More than 23,000 people under 70 die in Portugal every year

in News · 29-12-2019 12:00:00 · 0 Comments

More than 23,000 people under 70 die in Portugal each year, which is equivalent to almost 300,000 potential life years lost.

The data are from a new platform launched in November by the Directorate-General for Health - “The Mortality Dashboard”, which has centralized information on deaths in Portugal, allowing cross-checking various indicators and obtaining, for example, the specific causes of death.

The last year with data available so far is 2017, when in terms of premature mortality there were 23,306 deaths in people under 70, over 20 percent of total mortality, which is in line with numbers recorded since 2014.

This absolute death toll represents a death rate of 2.67 per 1,000 people within the 70-year-old group.

Of the more than 23,000 premature deaths, the largest number of cases are cancer diseases (over 5,600), followed by other diseases or circulatory system problems.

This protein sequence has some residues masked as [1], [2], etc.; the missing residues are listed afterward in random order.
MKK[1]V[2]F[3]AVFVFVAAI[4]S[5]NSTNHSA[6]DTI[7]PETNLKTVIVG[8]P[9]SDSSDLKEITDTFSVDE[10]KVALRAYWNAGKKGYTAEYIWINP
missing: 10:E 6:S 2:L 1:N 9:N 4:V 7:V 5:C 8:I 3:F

In the group of people up to 70 years old, the diseases attributed to mental health in 2017 accounted for about 2,100 deaths: 1,450 due to diseases caused by excessive alcohol consumption and 723 due to suicide.

Premature mortality affects more men than women, with a rate of 3.7 in 1,000 for males and 1.7 in females.

Data for the year 2018 are yet to be compiled for some time, according to the journalists responsible for the information and analysis division of the Directorate-General for Health (DGS).

This mortality tool allows cross-checking data to answer questions such as “what kills most in Portugal” or “how does the neonatal mortality rate vary with the duration of pregnancy or birth weight”.

The platform integrates data from the National Institute of Statistics and the death certificate information system.

Following this first platform with mortality data, the Directorate-General for Health (DGS) plans to launch other similar tools for other areas, such as respiratory diseases, diabetes and the National Health Plan, as the Director-General Health, Graça Freitas, told reporters.


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